Remember the days of bullwhips, fedoras, and grail diaries? It seems they've gone the way of the pharaohs.
Researchers have uncovered what seems to be the lost city of Mahendraparvata, previously known only from 1200 year old inscriptions. Mahendraparvata, one of the first capitals of the Khmer Empire, was considered lost to history and described in documents dating to 802 A.D.
The Cambodian Archaeology and Development Foundation, searching the region of Phnom Kulen near Angkor, used an airborne laser scanning technology known as LiDAR (Light Detection and Ranging). The researchers' findings will appear in a forthcoming issue of the Proceedings of the National Academy of Sciences.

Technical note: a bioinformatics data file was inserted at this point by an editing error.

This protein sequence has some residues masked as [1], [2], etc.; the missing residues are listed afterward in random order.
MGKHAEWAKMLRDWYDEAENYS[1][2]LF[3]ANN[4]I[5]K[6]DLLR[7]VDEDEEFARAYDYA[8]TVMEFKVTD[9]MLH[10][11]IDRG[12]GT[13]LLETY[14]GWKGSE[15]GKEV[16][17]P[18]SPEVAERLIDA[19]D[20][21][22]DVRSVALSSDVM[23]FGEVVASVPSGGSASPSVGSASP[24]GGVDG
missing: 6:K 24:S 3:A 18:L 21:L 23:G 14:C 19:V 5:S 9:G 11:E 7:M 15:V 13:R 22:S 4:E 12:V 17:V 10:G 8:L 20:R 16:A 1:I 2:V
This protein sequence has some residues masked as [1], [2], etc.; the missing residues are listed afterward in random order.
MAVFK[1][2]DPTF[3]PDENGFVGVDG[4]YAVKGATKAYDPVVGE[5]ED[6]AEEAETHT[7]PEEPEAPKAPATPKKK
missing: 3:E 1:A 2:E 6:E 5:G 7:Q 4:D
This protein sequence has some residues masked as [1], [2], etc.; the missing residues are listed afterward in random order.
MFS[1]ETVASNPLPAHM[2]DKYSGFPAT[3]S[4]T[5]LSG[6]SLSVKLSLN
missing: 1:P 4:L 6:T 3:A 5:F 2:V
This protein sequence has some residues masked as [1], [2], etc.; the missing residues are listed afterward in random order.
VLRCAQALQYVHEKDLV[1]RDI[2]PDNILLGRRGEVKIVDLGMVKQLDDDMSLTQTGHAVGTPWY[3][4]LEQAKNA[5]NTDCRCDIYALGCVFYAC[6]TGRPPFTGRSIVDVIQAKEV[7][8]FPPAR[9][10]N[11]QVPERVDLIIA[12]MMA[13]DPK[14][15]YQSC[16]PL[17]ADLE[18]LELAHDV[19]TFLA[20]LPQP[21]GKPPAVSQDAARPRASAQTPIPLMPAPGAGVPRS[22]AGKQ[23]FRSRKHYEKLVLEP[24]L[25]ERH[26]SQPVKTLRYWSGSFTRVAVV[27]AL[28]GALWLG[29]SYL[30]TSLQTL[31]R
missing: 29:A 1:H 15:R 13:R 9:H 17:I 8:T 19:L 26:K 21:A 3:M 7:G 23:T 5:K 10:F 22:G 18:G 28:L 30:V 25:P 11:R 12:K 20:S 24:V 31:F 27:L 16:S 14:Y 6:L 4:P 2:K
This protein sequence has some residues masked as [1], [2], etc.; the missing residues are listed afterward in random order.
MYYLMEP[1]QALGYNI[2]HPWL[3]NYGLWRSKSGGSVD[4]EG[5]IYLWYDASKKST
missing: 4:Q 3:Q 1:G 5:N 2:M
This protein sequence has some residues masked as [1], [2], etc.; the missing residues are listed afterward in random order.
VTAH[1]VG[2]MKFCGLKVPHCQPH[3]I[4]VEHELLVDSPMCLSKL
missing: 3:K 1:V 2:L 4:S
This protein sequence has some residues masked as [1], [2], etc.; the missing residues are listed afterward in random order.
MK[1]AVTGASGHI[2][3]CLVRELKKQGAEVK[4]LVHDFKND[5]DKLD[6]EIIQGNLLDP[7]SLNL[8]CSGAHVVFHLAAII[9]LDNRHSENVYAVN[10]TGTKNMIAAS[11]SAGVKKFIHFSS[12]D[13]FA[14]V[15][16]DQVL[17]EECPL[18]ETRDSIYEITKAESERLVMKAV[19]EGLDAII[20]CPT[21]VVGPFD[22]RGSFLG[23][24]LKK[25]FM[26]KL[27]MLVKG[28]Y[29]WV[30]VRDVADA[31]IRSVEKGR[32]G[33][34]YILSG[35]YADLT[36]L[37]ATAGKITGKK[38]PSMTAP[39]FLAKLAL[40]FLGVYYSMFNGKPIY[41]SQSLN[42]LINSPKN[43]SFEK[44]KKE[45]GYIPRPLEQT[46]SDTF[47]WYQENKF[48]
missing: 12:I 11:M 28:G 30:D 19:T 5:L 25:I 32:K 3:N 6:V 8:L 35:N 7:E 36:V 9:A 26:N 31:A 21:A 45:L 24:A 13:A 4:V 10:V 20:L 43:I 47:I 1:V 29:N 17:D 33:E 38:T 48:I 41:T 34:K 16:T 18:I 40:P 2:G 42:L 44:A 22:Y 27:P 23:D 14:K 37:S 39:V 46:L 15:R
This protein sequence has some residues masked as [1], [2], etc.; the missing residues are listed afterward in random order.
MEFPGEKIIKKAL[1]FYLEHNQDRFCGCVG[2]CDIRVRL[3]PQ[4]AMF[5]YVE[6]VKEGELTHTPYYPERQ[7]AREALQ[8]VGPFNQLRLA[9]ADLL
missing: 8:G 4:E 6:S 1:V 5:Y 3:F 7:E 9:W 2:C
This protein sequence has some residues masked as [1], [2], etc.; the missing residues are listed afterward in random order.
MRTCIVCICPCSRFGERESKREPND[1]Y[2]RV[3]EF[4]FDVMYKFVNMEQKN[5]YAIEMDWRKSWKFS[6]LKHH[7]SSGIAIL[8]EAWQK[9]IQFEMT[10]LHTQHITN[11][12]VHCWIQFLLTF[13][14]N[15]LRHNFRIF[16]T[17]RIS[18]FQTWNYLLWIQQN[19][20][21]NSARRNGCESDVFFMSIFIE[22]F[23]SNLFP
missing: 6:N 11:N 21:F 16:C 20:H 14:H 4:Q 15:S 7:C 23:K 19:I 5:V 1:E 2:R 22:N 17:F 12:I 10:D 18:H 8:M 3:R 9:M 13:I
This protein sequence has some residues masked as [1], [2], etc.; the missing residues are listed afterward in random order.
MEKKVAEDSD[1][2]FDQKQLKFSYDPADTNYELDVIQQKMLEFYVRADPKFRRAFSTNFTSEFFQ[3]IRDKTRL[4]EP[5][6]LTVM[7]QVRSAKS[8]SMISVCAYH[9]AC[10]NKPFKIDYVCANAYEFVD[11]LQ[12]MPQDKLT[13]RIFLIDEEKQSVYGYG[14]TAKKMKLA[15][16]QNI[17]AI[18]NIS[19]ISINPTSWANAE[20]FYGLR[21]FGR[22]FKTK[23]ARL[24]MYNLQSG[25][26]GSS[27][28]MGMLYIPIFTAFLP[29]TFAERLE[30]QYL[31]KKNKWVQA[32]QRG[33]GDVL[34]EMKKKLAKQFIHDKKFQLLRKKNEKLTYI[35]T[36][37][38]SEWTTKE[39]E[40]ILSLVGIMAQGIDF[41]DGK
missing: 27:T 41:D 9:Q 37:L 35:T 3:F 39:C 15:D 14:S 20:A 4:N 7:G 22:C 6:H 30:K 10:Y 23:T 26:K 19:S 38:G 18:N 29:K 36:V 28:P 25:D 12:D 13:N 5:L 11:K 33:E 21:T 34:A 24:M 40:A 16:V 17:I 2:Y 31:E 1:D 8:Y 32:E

The cityscape, which predated the temples of Angkor Wat by over 300 years, was revealed with "exceptional clarity," despite the layers of dense jungle overlaying it. LiDAR technology has been used in similar applications in Canada, where it was used to learn more about the siege of a Seven Years' War-era fort, and in Honduras, where it has been used to find what may be the fabled Ciudad Blanca.
The new findings have challenged previous ideas about Angkor that assumed a series of individual, walled-in cities. Roland Fletcher of the University of Sydney says that the new findings instead reveal an urban landscape much like the "configuration of Los Angeles": a densely-populated center with vast sprawl.
Fortune and glory, kid. Fortune and glory.